BMR can be helpful is losing weight is one of your goals.
No matter what your goals, when it comes to nutrition and body recomposition, knowledge is power. And understanding a few key principles, like how to track macros, calories and how to exercise more effectively is especially important if weight loss is your goal.
If you want to lose body fat, gain muscle or maintain your weight, an important metric you should know about is Basal Metabolic Rate (BMR). Your BMR is the minimum number of calories that your body needs to function at rest. You may think you only need energy to exercise or complete tasks, but your body has a specific energy need just to complete basic functions like breathing and regulating your hormone levels.
Your BMR is not in itself a tool for weight loss, but it can be a helpful starting point for https://healthchanging.com/ figuring out how to adjust your diet and exercise goals. The problem with a lot of diets and weight loss programs out there is that they are "one size fits all." But every person is different, so taking one meal plan and applying it to multiple people just does not work. Your BMR is calculated based on several different factors that are personal to you, like your age, gender, current weight and activity level.
Keep reading to find out about what BMR is, how to calculate it and how it can help you with your nutrition and exercise goals.
BMR calculators use several different factors, like age and gender, to determine your BMR.
Screenshot by Mercey Livingston/CNET
What is BMR and how do you find it
Many people use BMR as a starting point to calculate their daily calorie needs and how to best adjust them to reach their goals. In fact, many macro calculators, like the popular IIFYM, incorporate BMR into their calculations for telling you about your calorie intake and macro needs based on your goals.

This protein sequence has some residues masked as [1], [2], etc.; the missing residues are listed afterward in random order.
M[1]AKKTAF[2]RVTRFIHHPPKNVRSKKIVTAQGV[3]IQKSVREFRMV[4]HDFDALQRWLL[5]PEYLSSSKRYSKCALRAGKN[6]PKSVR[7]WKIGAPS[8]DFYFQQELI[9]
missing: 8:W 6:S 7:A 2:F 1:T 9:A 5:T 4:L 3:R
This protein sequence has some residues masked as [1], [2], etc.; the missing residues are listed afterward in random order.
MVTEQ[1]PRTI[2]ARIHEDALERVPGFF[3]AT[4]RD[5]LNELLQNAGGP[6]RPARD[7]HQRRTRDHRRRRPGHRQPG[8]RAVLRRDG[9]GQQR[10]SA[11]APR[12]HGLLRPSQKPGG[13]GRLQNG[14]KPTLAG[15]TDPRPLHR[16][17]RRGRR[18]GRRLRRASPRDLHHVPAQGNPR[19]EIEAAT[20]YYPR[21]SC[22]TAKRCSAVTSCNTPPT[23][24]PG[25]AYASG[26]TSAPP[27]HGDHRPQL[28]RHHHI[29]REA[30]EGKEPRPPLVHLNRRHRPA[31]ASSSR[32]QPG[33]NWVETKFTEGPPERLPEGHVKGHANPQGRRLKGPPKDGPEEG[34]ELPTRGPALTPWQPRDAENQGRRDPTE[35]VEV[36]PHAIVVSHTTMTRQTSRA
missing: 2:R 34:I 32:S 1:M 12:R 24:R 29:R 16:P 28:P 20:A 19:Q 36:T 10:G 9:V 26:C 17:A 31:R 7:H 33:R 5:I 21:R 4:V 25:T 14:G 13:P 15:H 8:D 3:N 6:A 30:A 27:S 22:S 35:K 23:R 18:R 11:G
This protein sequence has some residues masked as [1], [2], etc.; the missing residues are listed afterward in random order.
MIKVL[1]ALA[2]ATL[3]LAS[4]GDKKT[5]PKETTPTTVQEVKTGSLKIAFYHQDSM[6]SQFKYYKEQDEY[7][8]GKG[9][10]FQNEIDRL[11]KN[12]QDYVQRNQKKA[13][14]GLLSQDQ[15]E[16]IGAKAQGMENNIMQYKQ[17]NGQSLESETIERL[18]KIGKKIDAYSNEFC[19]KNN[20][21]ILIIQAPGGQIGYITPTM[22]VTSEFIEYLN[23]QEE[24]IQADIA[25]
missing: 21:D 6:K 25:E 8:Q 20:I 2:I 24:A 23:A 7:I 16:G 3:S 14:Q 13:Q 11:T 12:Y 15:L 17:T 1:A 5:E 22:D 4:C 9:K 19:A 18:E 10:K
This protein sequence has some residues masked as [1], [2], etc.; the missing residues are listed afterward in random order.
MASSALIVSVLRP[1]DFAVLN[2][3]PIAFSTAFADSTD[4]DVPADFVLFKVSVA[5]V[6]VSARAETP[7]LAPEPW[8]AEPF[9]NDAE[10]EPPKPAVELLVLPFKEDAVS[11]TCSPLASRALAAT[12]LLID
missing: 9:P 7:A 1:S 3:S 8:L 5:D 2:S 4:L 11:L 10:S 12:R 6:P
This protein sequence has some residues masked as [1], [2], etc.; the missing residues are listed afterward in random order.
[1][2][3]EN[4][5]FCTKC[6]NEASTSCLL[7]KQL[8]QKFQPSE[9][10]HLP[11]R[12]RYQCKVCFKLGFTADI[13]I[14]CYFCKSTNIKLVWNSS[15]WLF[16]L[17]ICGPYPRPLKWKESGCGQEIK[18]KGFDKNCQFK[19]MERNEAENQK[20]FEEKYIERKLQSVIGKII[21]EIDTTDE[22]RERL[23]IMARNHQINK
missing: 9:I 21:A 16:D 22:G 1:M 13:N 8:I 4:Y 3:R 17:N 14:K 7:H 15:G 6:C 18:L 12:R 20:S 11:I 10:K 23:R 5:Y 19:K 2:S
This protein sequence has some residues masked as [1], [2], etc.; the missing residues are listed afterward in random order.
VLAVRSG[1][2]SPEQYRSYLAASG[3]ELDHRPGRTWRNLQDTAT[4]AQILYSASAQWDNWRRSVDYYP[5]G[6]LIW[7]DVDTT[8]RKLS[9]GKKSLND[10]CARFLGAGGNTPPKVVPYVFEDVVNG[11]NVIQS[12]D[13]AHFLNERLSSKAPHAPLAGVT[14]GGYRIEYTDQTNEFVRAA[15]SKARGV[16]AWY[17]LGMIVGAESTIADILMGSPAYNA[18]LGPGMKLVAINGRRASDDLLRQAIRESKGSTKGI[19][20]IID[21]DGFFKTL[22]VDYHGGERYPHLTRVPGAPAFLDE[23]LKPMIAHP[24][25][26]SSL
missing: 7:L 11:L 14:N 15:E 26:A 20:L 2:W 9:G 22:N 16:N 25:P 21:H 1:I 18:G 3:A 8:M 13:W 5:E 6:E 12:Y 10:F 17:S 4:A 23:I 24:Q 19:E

One common misconception about BMR is that it is the amount of calories your body burns at rest, but that is a different metric -- Resting metabolic rate or (RMR). Your BMR is what energy your body needs to perform basic functions, while RMR is the amount of calories that your body burns while at rest. Some people use the measurements interchangeably, but they aren't necessarily the same thing.
There are many different calculators available online that can calculate your estimated BMR. Note that some of them will ask you to enter your body fat percentage, which many people do not know. If you don't, you can make an estimate or use the images provided (like IIFYM does) to guess.
Some of the best BMR calculators:
IIFYM BMR Calculator
My Fitness Pal BMR Calculator
Bodybuilding.com BMR calculator
BMR and TDEE
Once you start learning about your BMR, you will likely also find information on TDEE (total daily energy expenditure) since BMR is often calculated first to find TDEE.
Your BMR tells you your calorie needs, when you take that number plus how much you burn every day during normal activity and exercise, you get your TDEE. So really, TDEE is the number that you work off of for figuring out how to adjust macros or calories for body composition goals, according to IIFYM.